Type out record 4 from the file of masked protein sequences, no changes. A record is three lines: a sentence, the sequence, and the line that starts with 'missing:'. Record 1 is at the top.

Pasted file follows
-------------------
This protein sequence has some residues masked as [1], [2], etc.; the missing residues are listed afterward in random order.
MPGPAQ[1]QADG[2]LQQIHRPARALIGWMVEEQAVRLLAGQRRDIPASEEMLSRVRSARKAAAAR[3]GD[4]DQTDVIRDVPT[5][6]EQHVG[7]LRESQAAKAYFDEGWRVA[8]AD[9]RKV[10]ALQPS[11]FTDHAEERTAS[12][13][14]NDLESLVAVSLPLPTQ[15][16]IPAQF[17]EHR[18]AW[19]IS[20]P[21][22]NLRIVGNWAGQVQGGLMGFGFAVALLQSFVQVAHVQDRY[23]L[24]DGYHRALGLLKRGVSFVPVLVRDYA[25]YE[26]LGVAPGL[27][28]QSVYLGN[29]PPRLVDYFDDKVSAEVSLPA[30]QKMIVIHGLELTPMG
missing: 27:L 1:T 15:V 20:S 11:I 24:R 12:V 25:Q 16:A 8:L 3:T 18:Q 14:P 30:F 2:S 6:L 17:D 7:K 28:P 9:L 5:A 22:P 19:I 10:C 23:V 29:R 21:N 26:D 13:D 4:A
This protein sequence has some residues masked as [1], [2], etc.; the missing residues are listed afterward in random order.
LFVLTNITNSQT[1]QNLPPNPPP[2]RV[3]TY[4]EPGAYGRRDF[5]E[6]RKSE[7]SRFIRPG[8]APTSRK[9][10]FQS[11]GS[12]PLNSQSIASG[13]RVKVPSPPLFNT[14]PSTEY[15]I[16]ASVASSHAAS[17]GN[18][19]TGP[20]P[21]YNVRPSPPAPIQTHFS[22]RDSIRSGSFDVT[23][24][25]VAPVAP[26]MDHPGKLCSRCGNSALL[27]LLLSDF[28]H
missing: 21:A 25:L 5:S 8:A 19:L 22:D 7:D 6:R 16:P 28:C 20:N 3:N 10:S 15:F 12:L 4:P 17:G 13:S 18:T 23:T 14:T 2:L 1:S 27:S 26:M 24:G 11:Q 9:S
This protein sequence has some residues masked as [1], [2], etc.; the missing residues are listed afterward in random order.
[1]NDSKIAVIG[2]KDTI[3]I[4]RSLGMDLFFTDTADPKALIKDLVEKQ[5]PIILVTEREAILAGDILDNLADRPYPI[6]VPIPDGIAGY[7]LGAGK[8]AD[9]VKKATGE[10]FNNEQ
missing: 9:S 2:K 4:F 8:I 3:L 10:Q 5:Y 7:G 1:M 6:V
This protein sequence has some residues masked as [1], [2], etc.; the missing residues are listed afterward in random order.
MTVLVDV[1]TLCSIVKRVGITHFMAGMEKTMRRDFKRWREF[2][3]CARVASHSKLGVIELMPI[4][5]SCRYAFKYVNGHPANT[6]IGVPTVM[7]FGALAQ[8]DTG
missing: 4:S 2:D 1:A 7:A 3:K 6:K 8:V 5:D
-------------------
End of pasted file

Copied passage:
This protein sequence has some residues masked as [1], [2], etc.; the missing residues are listed afterward in random order.
MTVLVDV[1]TLCSIVKRVGITHFMAGMEKTMRRDFKRWREF[2][3]CARVASHSKLGVIELMPI[4][5]SCRYAFKYVNGHPANT[6]IGVPTVM[7]FGALAQ[8]DTG
missing: 4:S 2:D 1:A 7:A 3:K 6:K 8:V 5:D